Should I buy Rio Tinto shares for a second income from dividends?

Is Rio Tinto’s huge 6.6% forecast dividend yield enough to entertain the shares for inclusion in a second income portfolio?

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Big mining company Rio Tinto (LSE: RIO) could be a good candidate for a second income derived from dividends.

There’s no doubt that the yield is big. With share price near 5,157p, it’s forecast to be just over 6.6% for 2024.

Is a big yield enough?

But that’s not the primary consideration when investing in a resources company like this.

This is a cyclical beast. And that’s the first lens to use when looking at the business.

There’s no escaping the fact that a lot of the financial outcomes of the enterprise are beyond the control of the directors. Rio Tinto is hostage to the selling prices of the commodities it produces. And those figures move up and down according to supply, demand and other factors.

If prices are low, so will Rio’s profits likely be down. And if prices are high, profits may boom for the company.

Rio is known as a diversified operation dealing in several commodities. But it has an outsized position in iron ore. So, the firm’s performance with that resource tends to dominate the company’s financial outcomes.

The big question for me is, where is the price of iron ore going over the next few years? And the somewhat weaker and smaller answer is, I have no idea!

But I do have a view that commodities in general will remain in demand and the world economy will muddle through, as it always has done. 

But even with that belief under my belt, I still know it’s possible for Rio Tinto’s earnings to move up and down over the coming years. And that means the shareholder dividend could also be volatile.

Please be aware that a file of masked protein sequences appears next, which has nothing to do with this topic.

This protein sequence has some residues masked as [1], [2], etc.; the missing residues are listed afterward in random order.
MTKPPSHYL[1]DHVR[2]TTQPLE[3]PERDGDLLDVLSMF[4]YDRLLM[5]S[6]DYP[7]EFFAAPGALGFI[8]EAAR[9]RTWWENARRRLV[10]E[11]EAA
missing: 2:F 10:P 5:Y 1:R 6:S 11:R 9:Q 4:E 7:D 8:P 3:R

Positive news and a red flag

The recent record of dividend payments is something of a red flag. After rising each year from 2017 to 2021, the shareholder payment declined by 37% in 2022. And City analysts predict further falls in 2023 and in 2024.

But the fact that Rio Tinto’s business is cyclical means it responds to general macroeconomic conditions. So, if geopolitical tensions and economic conditions improve in the coming years, there’s a good chance earnings and dividends may rise again.

And the share price could join in the party and return to earlier highs.

A positive piece of news came from the company on 17 October 2023 with the third-quarter production results release.

Chief executive Jakob Stausholm said the company signed agreements in the period aimed at increasing operations in aluminium and copper. And I reckon expanding the diversity turnover across resources may help to make trading outcomes less volatile in the future.

However, from a dividend-investing point of view, Rio Tinto does not tick enough boxes for me. I want my second income providers to have a multi-year record of modestly rising earnings, revenue, cash flow and dividends. And Rio Tinto fails that basic test.

But the stock could do well for investors who want to try to time the cycle. And general price inflation may help a positive investment outcome by keeping upwards pressure on commodity prices. 

Should you invest, the value of your investment may rise or fall and your capital is at risk. Before investing, your individual circumstances should be assessed. Consider taking independent financial advice.

Kevin Godbold has no position in any of the shares mentioned. The Motley Fool UK has no position in any of the shares mentioned. Views expressed on the companies mentioned in this article are those of the writer and therefore may differ from the official recommendations we make in our subscription services such as Share Advisor, Hidden Winners and Pro. Here at The Motley Fool we believe that considering a diverse range of insights makes us better investors.

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